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Material Cools Buildings by Sending Heat into Space

A new material that requires no electricity uses the universe as a heat sink—even when the sun is shining.

A material that simultaneously reflects light and radiates heat at frequencies that vent it through the Earth’s atmosphere could one day help cool buildings on hot days. The material cools itself to a temperature below the ambient air, and has been tested on a rooftop at Stanford University by its inventors, who are now working on scaling up the design.

The new material uses optical engineering tricks to behave in ways that are counterintuitive and, at first glance, appear to violate the laws of thermodynamics, says Stanford electrical engineer Shanhui Fan, who developed it.

Usually the way to let something cool off is to put it somewhere cold; the hot object will radiate its excess heat into the surroundings. Fan’s material becomes cooler than its surroundings by reflecting light and emitting heat at carefully tuned frequencies. The material emits heat at frequencies that match the planet’s “thermal window”—from eight to 13 micrometers—which lets it pass through the atmosphere and into space. It effectively cools down by using outer space as a heat sink.

For decades, researchers have been exploring this effect, called passive radiative cooling, to try to make systems that cool buildings more efficiently by radiating heat at night. And like Fan, some have succeeded in making materials that emit heat in the thermal window. But no passive cooling system has previously worked during the day, because all such materials also absorb sunlight. In fact, materials that are very good at emitting heat tend to be black—meaning they absorb a lot of sunlight.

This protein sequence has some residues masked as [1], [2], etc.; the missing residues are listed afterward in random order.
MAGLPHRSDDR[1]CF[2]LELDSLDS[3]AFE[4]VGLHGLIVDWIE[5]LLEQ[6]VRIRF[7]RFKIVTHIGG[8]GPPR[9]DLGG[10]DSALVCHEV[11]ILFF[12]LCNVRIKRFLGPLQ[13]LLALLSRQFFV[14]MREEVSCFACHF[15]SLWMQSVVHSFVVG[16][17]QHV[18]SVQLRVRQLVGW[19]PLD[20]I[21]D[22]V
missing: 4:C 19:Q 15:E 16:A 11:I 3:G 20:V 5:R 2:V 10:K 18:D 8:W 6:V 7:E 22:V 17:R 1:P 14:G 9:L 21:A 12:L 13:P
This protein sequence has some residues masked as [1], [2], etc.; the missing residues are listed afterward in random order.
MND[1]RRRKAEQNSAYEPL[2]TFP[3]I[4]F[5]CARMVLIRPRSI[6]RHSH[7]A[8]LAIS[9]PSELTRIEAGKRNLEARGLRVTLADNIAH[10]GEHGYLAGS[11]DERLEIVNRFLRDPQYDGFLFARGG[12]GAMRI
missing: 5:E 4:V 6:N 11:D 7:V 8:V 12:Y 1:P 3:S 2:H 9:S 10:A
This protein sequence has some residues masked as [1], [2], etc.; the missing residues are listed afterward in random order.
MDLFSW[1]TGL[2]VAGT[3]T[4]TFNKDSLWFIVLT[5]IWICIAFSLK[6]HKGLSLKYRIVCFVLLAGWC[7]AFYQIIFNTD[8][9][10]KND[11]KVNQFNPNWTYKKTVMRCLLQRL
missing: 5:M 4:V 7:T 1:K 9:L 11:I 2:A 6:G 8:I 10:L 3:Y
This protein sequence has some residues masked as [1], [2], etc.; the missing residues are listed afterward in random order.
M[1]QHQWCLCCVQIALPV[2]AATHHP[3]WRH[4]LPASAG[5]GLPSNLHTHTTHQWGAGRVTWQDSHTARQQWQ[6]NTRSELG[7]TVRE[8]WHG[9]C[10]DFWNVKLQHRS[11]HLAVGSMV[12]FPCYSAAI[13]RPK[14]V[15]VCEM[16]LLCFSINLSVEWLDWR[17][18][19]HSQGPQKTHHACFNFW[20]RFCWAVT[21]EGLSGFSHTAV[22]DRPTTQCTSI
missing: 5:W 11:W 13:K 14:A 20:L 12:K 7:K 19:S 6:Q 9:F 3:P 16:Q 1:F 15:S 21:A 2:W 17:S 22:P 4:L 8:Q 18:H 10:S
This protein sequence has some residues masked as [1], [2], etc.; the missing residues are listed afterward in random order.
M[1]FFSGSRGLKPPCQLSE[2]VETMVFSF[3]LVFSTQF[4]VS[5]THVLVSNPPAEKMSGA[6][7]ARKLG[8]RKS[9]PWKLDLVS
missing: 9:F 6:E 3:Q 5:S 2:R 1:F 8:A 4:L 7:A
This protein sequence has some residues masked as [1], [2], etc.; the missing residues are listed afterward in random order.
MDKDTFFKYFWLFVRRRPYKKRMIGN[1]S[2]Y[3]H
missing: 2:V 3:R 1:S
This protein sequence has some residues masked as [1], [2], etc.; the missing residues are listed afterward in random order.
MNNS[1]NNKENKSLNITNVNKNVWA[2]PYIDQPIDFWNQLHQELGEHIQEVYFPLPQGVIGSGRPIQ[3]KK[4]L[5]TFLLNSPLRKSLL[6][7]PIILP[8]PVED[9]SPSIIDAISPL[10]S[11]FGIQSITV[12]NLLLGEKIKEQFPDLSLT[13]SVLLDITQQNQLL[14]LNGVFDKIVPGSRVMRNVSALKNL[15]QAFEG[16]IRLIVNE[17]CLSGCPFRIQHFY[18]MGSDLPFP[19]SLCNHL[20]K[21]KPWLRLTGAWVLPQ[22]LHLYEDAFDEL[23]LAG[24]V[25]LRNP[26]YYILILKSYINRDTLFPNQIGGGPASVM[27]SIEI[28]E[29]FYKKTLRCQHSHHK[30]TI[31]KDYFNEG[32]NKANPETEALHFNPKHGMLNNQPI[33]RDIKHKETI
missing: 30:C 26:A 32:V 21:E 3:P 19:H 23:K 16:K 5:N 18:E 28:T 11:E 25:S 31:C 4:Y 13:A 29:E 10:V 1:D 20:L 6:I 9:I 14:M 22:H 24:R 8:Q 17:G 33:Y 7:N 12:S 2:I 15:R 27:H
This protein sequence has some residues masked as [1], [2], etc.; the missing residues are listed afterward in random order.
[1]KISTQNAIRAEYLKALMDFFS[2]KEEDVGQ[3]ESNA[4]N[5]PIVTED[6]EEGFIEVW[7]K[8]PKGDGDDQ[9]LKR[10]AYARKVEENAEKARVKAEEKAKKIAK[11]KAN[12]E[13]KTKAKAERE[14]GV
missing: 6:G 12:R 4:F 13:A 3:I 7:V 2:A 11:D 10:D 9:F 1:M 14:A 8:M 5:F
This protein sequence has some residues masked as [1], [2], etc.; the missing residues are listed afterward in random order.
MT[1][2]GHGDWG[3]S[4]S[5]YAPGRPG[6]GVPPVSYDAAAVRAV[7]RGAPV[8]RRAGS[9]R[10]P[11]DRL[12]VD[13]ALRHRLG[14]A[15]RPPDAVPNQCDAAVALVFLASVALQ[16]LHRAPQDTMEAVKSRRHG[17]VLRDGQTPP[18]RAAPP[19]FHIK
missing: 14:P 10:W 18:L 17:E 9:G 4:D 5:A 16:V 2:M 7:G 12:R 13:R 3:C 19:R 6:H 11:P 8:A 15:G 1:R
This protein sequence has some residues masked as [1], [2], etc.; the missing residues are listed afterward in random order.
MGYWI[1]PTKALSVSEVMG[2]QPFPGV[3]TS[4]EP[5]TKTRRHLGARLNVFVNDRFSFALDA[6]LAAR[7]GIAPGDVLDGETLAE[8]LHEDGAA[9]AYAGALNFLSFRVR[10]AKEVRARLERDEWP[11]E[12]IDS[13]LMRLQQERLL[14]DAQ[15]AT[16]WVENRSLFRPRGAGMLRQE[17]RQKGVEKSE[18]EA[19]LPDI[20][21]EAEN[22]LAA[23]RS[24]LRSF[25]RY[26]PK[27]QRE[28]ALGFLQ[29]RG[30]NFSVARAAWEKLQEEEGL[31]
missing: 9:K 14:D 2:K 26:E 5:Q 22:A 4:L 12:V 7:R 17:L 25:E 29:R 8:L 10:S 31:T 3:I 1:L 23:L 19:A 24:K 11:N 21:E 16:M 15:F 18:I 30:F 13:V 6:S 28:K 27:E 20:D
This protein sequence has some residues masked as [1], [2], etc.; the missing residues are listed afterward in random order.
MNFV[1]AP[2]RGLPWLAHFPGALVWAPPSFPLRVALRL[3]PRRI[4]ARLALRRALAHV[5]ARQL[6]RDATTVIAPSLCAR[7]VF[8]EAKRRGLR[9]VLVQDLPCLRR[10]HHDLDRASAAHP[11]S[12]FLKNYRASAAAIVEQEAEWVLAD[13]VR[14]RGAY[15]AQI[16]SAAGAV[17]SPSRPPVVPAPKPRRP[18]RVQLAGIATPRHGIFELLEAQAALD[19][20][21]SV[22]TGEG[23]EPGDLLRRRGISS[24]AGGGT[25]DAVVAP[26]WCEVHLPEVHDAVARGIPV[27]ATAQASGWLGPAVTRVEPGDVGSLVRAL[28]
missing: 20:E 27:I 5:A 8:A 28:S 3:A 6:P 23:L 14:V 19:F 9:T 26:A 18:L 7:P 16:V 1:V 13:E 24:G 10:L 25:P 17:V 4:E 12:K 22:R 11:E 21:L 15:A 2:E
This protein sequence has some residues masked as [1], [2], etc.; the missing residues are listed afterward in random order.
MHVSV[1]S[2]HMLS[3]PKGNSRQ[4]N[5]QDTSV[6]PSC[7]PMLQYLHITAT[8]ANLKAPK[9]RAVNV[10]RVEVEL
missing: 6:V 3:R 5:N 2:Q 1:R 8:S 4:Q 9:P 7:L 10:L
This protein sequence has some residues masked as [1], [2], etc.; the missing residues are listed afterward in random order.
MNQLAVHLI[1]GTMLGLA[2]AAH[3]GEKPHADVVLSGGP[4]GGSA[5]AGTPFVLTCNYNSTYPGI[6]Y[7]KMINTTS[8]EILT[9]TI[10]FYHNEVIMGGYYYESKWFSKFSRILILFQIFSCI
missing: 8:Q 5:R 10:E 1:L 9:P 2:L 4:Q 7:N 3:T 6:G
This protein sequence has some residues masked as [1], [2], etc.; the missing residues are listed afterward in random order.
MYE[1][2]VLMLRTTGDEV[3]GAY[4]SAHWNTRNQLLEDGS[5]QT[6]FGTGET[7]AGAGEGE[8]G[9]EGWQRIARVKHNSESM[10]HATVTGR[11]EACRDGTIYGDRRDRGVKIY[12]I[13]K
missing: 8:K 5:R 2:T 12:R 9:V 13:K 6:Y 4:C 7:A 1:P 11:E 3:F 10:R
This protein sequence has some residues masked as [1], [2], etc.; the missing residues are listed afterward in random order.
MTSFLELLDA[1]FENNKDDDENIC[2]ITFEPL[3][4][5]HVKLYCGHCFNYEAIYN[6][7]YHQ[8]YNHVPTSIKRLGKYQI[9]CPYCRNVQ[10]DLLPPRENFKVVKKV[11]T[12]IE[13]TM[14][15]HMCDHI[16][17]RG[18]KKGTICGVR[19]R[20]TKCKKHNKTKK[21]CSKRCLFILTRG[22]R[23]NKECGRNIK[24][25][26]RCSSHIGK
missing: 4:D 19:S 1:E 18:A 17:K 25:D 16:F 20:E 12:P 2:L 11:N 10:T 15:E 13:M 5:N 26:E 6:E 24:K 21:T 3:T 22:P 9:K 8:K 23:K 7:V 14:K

Fan figured out a way to make a material that not only radiates in the thermal window, but reflects light like a mirror. He made the material by layering thin films of alternating layers of silicon dioxide (glass) and hafnium oxide deposited on an eight-inch silicon wafer. The material reflects 97 percent of sunlight and releases heat in the thermal window.

“Something that cools down rather than heating up in the sun is counterintuitive, but that’s what the device is designed to do,” says Fan.

To demonstrate the weird properties of this layered material, the Stanford researchers compared it to silicon painted black—a good thermal radiator—and aluminum—a good reflector. The passive cooler design is described today in the journal Nature.

“These guys have pushed the limits with some clever optical engineering,” says Geoff Smith, an applied physicist at the University of Technology in Sydney, Australia. Smith and others have demonstrated materials and systems for passive cooling of buildings at night. But previous systems could not also reflect sunlight, so they didn’t cool off during the day.

Fan says covering an entire roof with the material should eliminate the need for air conditioning. The group plans to leverage manufacturing technology that’s used to make coated windows, and it might be possible to make the material, which is only about two micrometers thick, on lightweight plastic films for easier installation. But the next step is a modest one: they’ll to go from the eight-inch demo to a square-meter tile of the material.

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